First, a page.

Later in his homily he spoke of the importance of recognizing one’s sinfulness – something that some Pharisees failed to do. He then told the story of a married couple in a parish where he once served. They never missed Sunday Mass. But the young man came to him and told him that while away for a long trip he had sinned and now a young woman was pregnant. What should he do? He didn’t want to leave the woman and child abandoned. He decided that he and his wife should take in the child – which his wife agreed to. But what should he say when people asked him about this baby who suddenly appeared in his home? With Padre Fausto’s advice, he decided to confess openly – at Sunday Mass – what he had done. And so he sought forgiveness and reconciliation within the Christian community.

Padre Fausto said many other things but there was one insight that was central to the rest of his homily. At Mass the prayers are in the plural – we pray, we ask forgiveness, we praise God. We pray “Our Father.” It is not about me – but about the community. It’s not about my will, my daily bread: "Give us this day our daily bread." And so, as he remarked to a few of us after Mass, this is revolutionary – promoting the community and meeting the needs of others and not the individualism which capitalism foments.

Again, Padre Fausto gave me something more to think and prayer about.

Saturday, June 07, 2008


It’s been almost a year since I arrived here in Honduras. My ministry seeks developing in new ways.

I continue helping with campus ministry at the Catholic university, which is not easy since it is somewhat disorganized. But I continue to give talks in the retreats for students, I try to be present at meetings of students, and I am on campus about two days a week to be meet informally with students.

Ministry in the parish of Dulce Nombre continues to offer many opportunities. I had planned to drop by this past week for a workshop on building silos but the workshop was postponed. Only two people showed up on Monday; this is really quite understandable since most farmers have just begun planting. I didn’t go out this weekend since Friday and Saturday I participated in the university’s retreat for student who will graduate. Next weekend I hope to spend two days in Plan Grande, the village where the St. Thomas spring break group helped work on the community's new church.

The last three weeks have also been busy with a new adventure. An Iowa State University student had asked about the possibility of spending two months here this summer, just after graduating. Bree Sullivan arrived May 20. She’s staying with the Spanish Franciscan sisters up the street, helping the girls who stay with them with English and math, and helping with the kindergarten in Colonia Divina Providencia. This past Monday, Darcy Phillips, a graduate student at Loyola University of Chicago arrived for a two month internship for her degree in Theology and Social Justice. She may be working with the Women’s Center in Santa Rosa.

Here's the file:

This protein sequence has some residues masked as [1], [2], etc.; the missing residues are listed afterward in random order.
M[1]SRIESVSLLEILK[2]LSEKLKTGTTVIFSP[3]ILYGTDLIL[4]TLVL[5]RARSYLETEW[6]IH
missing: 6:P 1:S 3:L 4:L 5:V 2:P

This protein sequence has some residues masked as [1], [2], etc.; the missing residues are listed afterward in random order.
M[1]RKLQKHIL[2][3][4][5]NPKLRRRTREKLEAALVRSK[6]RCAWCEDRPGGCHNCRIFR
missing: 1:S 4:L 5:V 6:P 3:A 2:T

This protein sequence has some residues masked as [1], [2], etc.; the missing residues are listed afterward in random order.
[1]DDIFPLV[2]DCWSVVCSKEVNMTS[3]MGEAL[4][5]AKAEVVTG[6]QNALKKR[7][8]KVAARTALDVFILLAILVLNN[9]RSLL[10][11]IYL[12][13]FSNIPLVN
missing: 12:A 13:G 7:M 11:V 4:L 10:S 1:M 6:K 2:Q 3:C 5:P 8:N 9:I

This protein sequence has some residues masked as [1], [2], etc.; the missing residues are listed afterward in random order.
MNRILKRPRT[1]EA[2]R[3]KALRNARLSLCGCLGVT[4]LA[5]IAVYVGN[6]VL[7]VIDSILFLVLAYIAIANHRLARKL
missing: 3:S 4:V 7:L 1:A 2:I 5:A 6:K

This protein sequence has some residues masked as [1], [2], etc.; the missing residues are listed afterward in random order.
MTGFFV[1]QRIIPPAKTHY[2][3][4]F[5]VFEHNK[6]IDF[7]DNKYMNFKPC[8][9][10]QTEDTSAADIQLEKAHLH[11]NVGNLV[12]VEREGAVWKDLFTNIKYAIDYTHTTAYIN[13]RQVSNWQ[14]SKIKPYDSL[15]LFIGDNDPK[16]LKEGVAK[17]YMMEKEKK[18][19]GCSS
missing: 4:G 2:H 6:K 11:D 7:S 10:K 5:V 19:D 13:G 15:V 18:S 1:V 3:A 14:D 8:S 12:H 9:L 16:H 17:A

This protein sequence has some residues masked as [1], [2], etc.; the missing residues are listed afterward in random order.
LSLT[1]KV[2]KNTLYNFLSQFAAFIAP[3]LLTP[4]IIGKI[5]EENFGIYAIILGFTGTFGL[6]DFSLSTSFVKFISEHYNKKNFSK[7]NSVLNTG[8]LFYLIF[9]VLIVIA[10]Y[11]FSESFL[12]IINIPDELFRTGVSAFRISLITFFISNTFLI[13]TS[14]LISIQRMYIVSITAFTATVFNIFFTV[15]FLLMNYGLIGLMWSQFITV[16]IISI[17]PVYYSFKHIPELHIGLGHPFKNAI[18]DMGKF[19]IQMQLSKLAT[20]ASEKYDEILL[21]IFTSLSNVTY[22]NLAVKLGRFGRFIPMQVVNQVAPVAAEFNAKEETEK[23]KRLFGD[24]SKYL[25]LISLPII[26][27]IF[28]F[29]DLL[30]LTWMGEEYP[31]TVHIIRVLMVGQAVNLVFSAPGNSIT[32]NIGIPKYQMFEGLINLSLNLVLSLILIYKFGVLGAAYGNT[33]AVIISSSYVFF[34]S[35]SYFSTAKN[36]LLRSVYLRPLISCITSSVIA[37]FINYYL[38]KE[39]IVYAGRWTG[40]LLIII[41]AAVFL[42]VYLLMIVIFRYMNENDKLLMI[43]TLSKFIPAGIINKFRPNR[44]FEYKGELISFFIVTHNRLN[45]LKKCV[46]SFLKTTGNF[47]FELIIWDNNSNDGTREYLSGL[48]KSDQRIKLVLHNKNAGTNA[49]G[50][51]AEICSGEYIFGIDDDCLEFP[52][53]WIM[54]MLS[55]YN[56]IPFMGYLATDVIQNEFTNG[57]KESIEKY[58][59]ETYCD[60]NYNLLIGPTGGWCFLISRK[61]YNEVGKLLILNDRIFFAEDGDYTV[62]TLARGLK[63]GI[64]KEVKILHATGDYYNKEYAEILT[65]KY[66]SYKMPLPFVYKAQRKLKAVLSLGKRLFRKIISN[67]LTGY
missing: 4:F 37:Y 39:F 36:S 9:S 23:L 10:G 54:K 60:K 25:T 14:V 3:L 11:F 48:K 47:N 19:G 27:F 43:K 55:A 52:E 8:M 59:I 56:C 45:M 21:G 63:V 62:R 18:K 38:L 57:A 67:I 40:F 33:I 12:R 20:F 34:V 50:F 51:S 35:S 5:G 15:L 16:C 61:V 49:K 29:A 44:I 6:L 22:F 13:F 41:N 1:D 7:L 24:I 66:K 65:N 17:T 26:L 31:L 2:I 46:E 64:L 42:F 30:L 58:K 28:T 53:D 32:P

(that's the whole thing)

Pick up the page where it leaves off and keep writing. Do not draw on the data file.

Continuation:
Before I came I had thought of the possibility of trying to offer some opportunities for students and others who might want to come down for two or three months between May and August. This year will be the experiment to see how it works and how it might develop.

I see this and hospitality for visitors as important parts of my ministry, helping bridge the gap between the US and Honduras, helping people from the US understand something of the nature and causes of poverty, and offering chances for people to share their lives and their talents. If all goes well, I will see how to develop this and other efforts to promote solidarity.

But I keep getting reminded that the world is small. When I went to San Pedro Sula to pick up Darcy at the airport I found a different hotel, based on internet suggestions. While signing in the manager asked where I was from; he had studied for two years at Iowa State University. I didn’t think more of it until I went up and left some stuff in my room. I wondered if he was one of the Honduran school teachers who studied in Ames for two years in the mid-eighties. When I returned to the front desk we both had realized that we knew each other. In fact, I had the Hondurans over for a meal at least once. He may try to contact another of the former students to get together some time!

But this wasn’t my first chance meeting with a former ISU student. When I left the spring break group off at the airport I saw someone who looked familiar and called out his name. Sure enough, it was Hector who had studied in Ames and then got an MBA at the University of New Hampshire. We spoke, shared phone numbers and e-mails, and have been in contact at least once.

Yes, the world is small. But how can we make it just, sharing with those in need?